In the summer of 2015, news leaked that ESPN was going to pass on renewing Olbermann's contract. Olbermann signed off on July 24th, 2015 after a little less than two years on the air. ESPN maintains the move was not over content, but that the cost of the show was prohibitively expensive.note
Some speculated that Olbermann could return to MSNBC, that his voice would be welcomed by many considering the upcoming 2016 US election cycle. Indeed, after making an appearance on ABC's The View in which he criticized Republican front-runner Donald Trump, Olbermann stated that he would be "coming out of retirement." In September 2016, he teamed up with GQ magazine for a bi-weeklynote Web Video series called The Closer (no relation). These relatively short videos (usually less than ten minutes) echo the Special Comments of his Countdown days. After Trump won, the series was retitled The Resistance with Keith Olbermann.
"Resist. Remove. Trope."
- Adam Westing: Olbermann's character in Bojack Horseman is more-or-less an exaggerated parody of himself.
- Amicable Exes: He is still close friends with his ex-girlfriend Katy Tur, a correspondent for NBC News, and is often the quickest to defend her.
- Berserk Button: Hard to pick just one. Keith is infamous for his bad temper and perfectionism, which has cost him a lot of friendships. He gets worked up about pretty much everything, from bad plays in a baseball game to horrible political scandals, which sometimes makes it difficult to take all of his anger seriously.
- Breakout Character: In the early days of his ESPN show, Keith would adopt a super-quiet, stereotypical golf announcer voice when voicing a golf highlight. Eventually, this persona picked up a name, Bob Slurm, and the show would regularly do golf highlights just to give Keith a chance to use the voice. Slurm also ended up branching out to other sports, like soccer and the Westminster Kennel Club Dog Show.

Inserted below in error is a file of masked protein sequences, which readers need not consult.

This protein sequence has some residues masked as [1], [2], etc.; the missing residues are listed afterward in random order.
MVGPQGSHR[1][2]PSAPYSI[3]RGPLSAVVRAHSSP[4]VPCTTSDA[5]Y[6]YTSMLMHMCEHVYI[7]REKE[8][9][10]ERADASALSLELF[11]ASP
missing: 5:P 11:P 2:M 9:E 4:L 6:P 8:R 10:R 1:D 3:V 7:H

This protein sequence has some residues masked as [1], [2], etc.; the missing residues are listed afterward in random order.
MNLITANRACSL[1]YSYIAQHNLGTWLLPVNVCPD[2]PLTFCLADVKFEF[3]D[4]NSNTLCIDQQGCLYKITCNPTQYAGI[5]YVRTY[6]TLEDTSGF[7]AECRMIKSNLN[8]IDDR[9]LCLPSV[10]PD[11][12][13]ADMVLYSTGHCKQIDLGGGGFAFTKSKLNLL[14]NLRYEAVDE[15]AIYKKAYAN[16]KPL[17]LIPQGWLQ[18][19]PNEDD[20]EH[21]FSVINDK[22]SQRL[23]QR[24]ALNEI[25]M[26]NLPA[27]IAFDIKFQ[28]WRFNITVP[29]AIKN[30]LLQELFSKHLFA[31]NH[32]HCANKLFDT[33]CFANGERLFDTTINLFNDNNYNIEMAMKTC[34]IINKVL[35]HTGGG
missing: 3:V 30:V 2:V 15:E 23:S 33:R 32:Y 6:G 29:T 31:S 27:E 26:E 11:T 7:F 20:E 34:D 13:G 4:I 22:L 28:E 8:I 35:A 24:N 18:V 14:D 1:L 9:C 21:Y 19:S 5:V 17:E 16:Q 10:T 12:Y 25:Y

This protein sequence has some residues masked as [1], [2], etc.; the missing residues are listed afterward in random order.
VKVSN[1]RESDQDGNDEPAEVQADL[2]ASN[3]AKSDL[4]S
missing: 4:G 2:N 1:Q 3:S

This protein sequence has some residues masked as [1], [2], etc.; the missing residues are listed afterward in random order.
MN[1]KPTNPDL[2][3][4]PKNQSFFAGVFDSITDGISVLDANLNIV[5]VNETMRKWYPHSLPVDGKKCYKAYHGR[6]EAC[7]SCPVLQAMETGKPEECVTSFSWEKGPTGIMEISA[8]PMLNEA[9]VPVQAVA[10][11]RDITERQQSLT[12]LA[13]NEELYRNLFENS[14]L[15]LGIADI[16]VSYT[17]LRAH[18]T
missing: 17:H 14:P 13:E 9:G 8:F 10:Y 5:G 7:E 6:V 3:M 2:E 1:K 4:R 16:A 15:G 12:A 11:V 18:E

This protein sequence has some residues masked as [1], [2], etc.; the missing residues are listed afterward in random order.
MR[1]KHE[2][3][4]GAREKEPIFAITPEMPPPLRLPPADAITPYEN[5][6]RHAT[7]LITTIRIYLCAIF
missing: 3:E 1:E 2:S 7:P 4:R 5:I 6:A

- Depth Deception: In Real Life. The reason Keith doesn't drive is that he hit his head on a subway door, and now has no depth perception when moving over 15 mph.
- Fascinating Eyebrow: Pretty much the facial equivalent of Jon Stewart's "Go ooonnnnnn" — basically an invitation for the subject to continue digging themselves into a hole.
- Friend to All Living Things: In an episode of The Resistance, he proudly claims to be a 'born-again' animal lover, marking the beginning of his life from the day he got his first dognote . He owns two Malteses, and he once cancelled an appearance on Bill Maher's program because one of the little guys was sick. He is constantly promoting cat and dog adoptions and rescue services on his Twitter and signal boosting alerts for lost pets.
- Game of Nerds: Keith is a huge baseball fan and historian. His baseball nerdery was so bad that his parents disallowed him talking baseball on every second day when he was eight. During his ESPN stint he often came up with some obscure minutia of baseball history ca. 1905 that he had researched. In short, there's a very good reason why Ken Burns turned to Keith for his Tenth Inning follow up to his documentary mini-series about the sport.
- Gray Eyes: "gray, hint of blue - but gray"
- Large Ham: Sometimes intentional and sometimes not. Probably comes from being a sportscaster.
- Sesquipedalian Loquaciousness: His rants can get there. The angrier he is, the more erudite he gets, to the point where you'd be forgiven for thinking he's an Aaron Sorkin character. (Naturally, Will McAvoy on The Newsroom is believed to be modeled after him, as Keith himself has acknowledged.)
- Sharp-Dressed Man: And how. Keith is a notably snappy dresser, and very careful about having his suits tailored to minimize his enormous size. He's not fat, he's just huge. Taken to a new level after partnering with GQ for The Closer/The Resistance.